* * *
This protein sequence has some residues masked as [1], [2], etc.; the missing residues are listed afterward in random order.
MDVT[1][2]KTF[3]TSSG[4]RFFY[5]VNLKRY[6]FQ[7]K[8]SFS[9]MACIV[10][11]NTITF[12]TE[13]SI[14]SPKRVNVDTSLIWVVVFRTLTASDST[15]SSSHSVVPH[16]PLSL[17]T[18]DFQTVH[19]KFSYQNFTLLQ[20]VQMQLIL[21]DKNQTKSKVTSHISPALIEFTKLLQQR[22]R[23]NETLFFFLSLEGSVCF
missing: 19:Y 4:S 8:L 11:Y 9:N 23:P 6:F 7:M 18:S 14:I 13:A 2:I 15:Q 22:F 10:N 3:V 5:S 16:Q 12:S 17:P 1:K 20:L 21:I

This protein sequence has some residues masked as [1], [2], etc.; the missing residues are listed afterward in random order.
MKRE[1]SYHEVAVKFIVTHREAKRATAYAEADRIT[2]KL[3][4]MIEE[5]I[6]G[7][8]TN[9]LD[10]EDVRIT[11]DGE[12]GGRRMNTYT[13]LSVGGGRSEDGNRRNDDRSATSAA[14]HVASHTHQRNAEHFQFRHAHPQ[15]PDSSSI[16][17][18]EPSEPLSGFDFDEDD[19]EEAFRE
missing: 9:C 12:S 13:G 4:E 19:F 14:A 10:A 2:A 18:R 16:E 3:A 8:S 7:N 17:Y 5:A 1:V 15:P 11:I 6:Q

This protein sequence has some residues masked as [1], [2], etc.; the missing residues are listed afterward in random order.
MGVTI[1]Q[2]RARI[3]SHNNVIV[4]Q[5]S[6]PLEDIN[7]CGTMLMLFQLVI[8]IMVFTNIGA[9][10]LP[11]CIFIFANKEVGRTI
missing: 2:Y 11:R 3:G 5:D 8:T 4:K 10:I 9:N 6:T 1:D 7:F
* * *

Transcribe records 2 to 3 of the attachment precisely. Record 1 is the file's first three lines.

This protein sequence has some residues masked as [1], [2], etc.; the missing residues are listed afterward in random order.
MKRE[1]SYHEVAVKFIVTHREAKRATAYAEADRIT[2]KL[3][4]MIEE[5]I[6]G[7][8]TN[9]LD[10]EDVRIT[11]DGE[12]GGRRMNTYT[13]LSVGGGRSEDGNRRNDDRSATSAA[14]HVASHTHQRNAEHFQFRHAHPQ[15]PDSSSI[16][17][18]EPSEPLSGFDFDEDD[19]EEAFRE
missing: 9:C 12:S 13:G 4:E 19:F 14:A 10:A 2:A 18:R 16:E 3:A 8:S 7:N 17:Y 5:A 1:V 15:P 11:I 6:Q

This protein sequence has some residues masked as [1], [2], etc.; the missing residues are listed afterward in random order.
MGVTI[1]Q[2]RARI[3]SHNNVIV[4]Q[5]S[6]PLEDIN[7]CGTMLMLFQLVI[8]IMVFTNIGA[9][10]LP[11]CIFIFANKEVGRTI
missing: 2:Y 11:R 3:G 5:D 8:T 4:K 10:I 9:N 6:T 1:D 7:F